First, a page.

Museums reviewed by parents: National Museum of Scotland

© National Museum of Scotland
Discover the secrets of Scottish history all the way from the Big Bang to Sir Chris Hoy, see a T-Rex up close and meet the world-famous Dolly the Sheep – all at Edinburgh's National Museum of Scotland.

Hetty Walton took her kids Tom (11) and Ivy (7) to one of Scotland's most popular visitor attractions, the National Museum of Scotland in Edinburgh.

Situated in the centre of the city's Old Town, the National Museum of Scotland was formed in 2006 from the modern Museum of Scotland and the Victorian Royal Museum, making it a full-day educational experience for all the family with 16 galleries covering everything from archaeological finds and medieval objects to science, technology, fashion and art.

Best for nursery and Reception kids

The yellow-walled Imagine gallery is ideal for smaller visitors: they can play with mirrors, mosaics and music, get a Chinese dragon to dance, cuddle up and read a story in the quiet corner and even put on their own shadow puppet show. They'll also enjoy the Industry and Empire gallery, which features button-operated models of trains to press and a real Victorian steam train – the Ellesmere Locomotive.

If it's raining outside the light-filled atrium of the Victorian Grand Gallery is a great place for them to run around and let off steam.

Best for KS1 kids

Ivy loved the Adventure Planet zone (located on the top floor) and spent hours camouflaging a fish to keep it safe from a marauding shark, digging for 'dinosaur bones' and crawling inside a tree to discover what beasties live there. She also loved the Animal World gallery with its hanging sea creatures, giraffes, polar bears, T-Rex skeleton and a weighing machine that compared her weight to an animal! (Same as a boa constrictor in case you're wondering...)

The 'Discovery Zones' dotted around the historical galleries were also a hit: she fired a mini trebuchet, fitted armour on a knight, put together a medieval pot and dressed up like Tudor royalty.  

Best for KS2 kids

Tom was most at home in the science and technology galleries which were full of hands-on activities designed to appeal to pre-teens and dominated by a giant working Boulton & Watt steam engine. He tested his skills on the Formula 1 racing car simulator, programmed a robot to spell out his name, checked out Dolly the sheep, launched a hot air balloon and had a go at generating electricity on a giant hamster wheel.

He also enjoyed the Museum's current Monkey Business exhibition (located up the escalator on the right of the Grand Gallery) where he got to swing with an orang-utan, track down a tiny grey mouse lemur and catch as many termites as a chimpanzee.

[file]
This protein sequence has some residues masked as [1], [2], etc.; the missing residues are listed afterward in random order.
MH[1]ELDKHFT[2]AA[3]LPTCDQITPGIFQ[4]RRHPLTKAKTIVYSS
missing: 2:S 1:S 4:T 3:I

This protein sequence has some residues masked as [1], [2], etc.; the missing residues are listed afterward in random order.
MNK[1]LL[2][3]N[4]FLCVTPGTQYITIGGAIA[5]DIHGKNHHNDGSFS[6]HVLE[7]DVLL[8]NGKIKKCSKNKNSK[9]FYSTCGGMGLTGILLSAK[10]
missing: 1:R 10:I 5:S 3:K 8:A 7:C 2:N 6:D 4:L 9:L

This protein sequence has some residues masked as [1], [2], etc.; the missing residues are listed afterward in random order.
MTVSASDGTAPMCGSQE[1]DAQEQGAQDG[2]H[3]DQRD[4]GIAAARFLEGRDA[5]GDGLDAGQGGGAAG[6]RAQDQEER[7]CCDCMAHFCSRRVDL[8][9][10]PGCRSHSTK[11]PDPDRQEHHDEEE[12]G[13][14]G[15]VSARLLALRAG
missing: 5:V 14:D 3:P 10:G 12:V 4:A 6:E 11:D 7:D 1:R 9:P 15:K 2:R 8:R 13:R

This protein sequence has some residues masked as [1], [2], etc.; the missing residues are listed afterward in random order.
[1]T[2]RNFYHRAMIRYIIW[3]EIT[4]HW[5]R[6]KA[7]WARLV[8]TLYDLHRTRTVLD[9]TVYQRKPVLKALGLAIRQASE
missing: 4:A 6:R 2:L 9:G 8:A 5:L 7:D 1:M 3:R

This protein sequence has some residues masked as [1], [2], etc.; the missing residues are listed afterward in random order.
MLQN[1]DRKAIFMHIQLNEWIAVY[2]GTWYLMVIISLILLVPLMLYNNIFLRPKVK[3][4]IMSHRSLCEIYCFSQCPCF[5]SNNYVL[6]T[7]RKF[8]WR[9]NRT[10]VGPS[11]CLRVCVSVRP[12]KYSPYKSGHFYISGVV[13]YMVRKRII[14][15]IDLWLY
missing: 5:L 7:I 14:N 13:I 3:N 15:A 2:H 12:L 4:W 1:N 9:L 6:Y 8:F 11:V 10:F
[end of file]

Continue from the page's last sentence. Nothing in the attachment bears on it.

Don't miss!

The intricate, but slightly spooky, multi-tiered Millennium Clock with characters that move, spin and dance as it strikes on the hour from 11am until 4pm.

Also, if you take the lift just behind the Kingdom of the Scots gallery and go up to level 7 – you can get an amazing view of the city from the rooftop terrace and even eat a picnic on the benches if the weather is warm enough.

If you're short on time and just want to take in the museum's edited highlights, check out the free tours that run at 11am, 1pm and 3pm.

Half-term and holiday events for families

There are always plenty of events and activities going on, from hands-on activity stations dotted around the main halls to workshops, shows and exhibitions. Check the website before you visit or look out for the boards and screens near the entrances to see the timetable for that day. (During Edinburgh's Science Festival in April and the International Festival in August the museum can get very busy, so go early if you want to avoid the biggest crowds.)

 

Food and drink options

There's plenty of choice, from the first floor Balcony Café serving drinks and sandwiches to the award-winning fine-dining Tower Restaurant at the top of the Tower Entrance. For hot food, the Museum Brasserie in the basement is great value with its special kids' main meal deal for £5.50 which can work out cheaper and more filling than sandwiches.

Getting there, prices and opening hours

National Museum of Scotland, Chambers Street, Edinburgh, EH1 1JF

Located right in the heart of Edinburgh's Old Town, the museum is a brisk 15 minutes walk from Waverley Railway Station. If you're travelling by car, parking can be a bit of a problem so it's better to park further afield and walk or bus in.

Entry to the museum itself is completely free but donations are welcome. Entry to exhibitions and some events cost extra.

Opening times
Daily: 10:00-17:00
Christmas Day: Closed / Boxing Day: 12:00-17:00 / New Year's Day: 12:00-17:00

Pocket-money shop purchases

There are three shops (the largest is in the entrance hall) that stock a wide range of educational goodies that won't break the piggy bank. Tom was tempted by a multicoloured agate slice (£2.25) or ammonite keyring (£2.25) while Ivy liked the pyramid pencil sharpener (£3.60).

Online treasures if you're too far to visit

Explore the Museum's extensive collection and play online games on the website. There are also a number of Museum on your Mobile apps to download.

Links to the National Curriculum

The Museum just about covers it all, from the natural world to technology to history.

  • World Cultures (KS1 & KS2)
  • People Past and Present ((KS1 & KS2)
  • Early Humans (KS2)
  • Ancient Egypt (KS1 & KS2)
  • Dinosaurs (KS1)
  • The Natural World (KS1 & KS2)
  • Mammals (KS1)
  • Habitats (KS1 & KS2)
  • Conservation and adaptation (KS2)
  • Transport (KS1)
  • Earth and space (KS2)
  • Evolution and inheritance (KS2)
  • Design and technology (KS1, KS2)
  • Electricity and circuits (KS2)
  • Science investigations (KS2)

Photography: © National Museums Scotland; Science and technology galleries image © Stewart Attwood

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